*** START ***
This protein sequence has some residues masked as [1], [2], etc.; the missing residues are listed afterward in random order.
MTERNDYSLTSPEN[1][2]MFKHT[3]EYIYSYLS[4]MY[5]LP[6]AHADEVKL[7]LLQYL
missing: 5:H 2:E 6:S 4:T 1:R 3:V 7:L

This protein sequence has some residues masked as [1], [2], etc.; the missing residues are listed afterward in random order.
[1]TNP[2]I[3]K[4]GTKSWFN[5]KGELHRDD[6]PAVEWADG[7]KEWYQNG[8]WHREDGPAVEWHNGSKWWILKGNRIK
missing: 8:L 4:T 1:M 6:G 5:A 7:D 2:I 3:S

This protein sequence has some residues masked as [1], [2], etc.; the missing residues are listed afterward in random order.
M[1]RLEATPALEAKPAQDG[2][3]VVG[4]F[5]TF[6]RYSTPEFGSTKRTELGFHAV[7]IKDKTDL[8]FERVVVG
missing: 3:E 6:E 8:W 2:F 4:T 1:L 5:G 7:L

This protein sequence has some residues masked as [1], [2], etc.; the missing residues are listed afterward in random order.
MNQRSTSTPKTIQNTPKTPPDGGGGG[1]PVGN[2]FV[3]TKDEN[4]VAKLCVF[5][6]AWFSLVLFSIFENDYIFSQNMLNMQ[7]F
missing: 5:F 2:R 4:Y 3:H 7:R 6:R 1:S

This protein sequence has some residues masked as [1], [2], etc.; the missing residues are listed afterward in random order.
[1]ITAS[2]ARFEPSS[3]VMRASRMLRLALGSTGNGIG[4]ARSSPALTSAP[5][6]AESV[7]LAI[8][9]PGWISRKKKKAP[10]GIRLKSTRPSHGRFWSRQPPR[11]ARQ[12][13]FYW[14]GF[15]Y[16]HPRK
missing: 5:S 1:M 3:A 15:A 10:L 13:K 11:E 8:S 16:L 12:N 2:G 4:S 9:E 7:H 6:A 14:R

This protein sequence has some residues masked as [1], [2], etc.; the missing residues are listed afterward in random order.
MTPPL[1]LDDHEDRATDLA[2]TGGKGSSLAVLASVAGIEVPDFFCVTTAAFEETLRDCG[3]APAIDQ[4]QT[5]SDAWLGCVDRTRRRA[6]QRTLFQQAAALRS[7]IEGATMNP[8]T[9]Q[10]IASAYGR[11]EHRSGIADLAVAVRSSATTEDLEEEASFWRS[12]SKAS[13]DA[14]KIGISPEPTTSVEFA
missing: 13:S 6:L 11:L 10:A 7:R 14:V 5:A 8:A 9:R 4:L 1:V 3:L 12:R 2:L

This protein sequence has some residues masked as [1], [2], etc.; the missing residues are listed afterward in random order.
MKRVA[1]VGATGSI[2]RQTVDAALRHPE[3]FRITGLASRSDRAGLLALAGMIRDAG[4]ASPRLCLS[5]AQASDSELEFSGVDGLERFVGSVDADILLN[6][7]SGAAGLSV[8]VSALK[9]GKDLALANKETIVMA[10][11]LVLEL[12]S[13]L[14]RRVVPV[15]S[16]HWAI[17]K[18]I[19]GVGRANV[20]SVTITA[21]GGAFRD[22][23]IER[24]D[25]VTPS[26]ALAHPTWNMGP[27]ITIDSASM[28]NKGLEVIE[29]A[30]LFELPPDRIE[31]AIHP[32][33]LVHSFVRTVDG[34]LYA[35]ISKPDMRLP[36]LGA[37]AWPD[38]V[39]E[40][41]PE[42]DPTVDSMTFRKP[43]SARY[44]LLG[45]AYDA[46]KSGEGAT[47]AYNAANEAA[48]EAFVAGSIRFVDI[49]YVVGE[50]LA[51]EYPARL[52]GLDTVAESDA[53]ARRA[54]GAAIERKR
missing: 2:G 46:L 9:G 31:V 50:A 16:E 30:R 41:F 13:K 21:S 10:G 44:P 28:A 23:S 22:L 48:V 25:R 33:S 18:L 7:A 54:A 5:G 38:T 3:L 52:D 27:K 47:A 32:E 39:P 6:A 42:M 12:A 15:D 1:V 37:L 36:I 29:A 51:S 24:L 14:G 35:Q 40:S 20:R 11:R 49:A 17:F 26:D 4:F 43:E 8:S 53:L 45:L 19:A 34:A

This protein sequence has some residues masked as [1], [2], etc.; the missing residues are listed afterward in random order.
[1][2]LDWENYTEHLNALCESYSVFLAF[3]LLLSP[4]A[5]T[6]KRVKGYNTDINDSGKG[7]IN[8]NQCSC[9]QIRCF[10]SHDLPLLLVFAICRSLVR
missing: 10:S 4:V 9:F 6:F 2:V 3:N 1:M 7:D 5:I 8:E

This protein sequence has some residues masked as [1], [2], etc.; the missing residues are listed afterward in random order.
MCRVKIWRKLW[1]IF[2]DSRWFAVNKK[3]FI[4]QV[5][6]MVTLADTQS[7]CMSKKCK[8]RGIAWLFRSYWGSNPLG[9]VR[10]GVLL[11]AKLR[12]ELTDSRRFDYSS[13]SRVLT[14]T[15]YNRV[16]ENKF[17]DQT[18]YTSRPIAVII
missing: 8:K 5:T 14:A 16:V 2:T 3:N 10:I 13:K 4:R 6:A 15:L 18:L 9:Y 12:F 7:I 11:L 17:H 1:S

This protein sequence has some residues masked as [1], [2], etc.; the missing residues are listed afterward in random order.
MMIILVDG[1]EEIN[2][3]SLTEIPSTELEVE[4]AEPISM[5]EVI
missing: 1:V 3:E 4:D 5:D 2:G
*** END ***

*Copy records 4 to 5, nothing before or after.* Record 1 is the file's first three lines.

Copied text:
This protein sequence has some residues masked as [1], [2], etc.; the missing residues are listed afterward in random order.
MNQRSTSTPKTIQNTPKTPPDGGGGG[1]PVGN[2]FV[3]TKDEN[4]VAKLCVF[5][6]AWFSLVLFSIFENDYIFSQNMLNMQ[7]F
missing: 5:F 2:R 4:Y 3:H 7:R 6:R 1:S

This protein sequence has some residues masked as [1], [2], etc.; the missing residues are listed afterward in random order.
[1]ITAS[2]ARFEPSS[3]VMRASRMLRLALGSTGNGIG[4]ARSSPALTSAP[5][6]AESV[7]LAI[8][9]PGWISRKKKKAP[10]GIRLKSTRPSHGRFWSRQPPR[11]ARQ[12][13]FYW[14]GF[15]Y[16]HPRK
missing: 5:S 1:M 3:A 15:A 10:L 13:K 11:E 8:S 16:L 12:N 2:G 4:S 9:E 7:H 6:A 14:R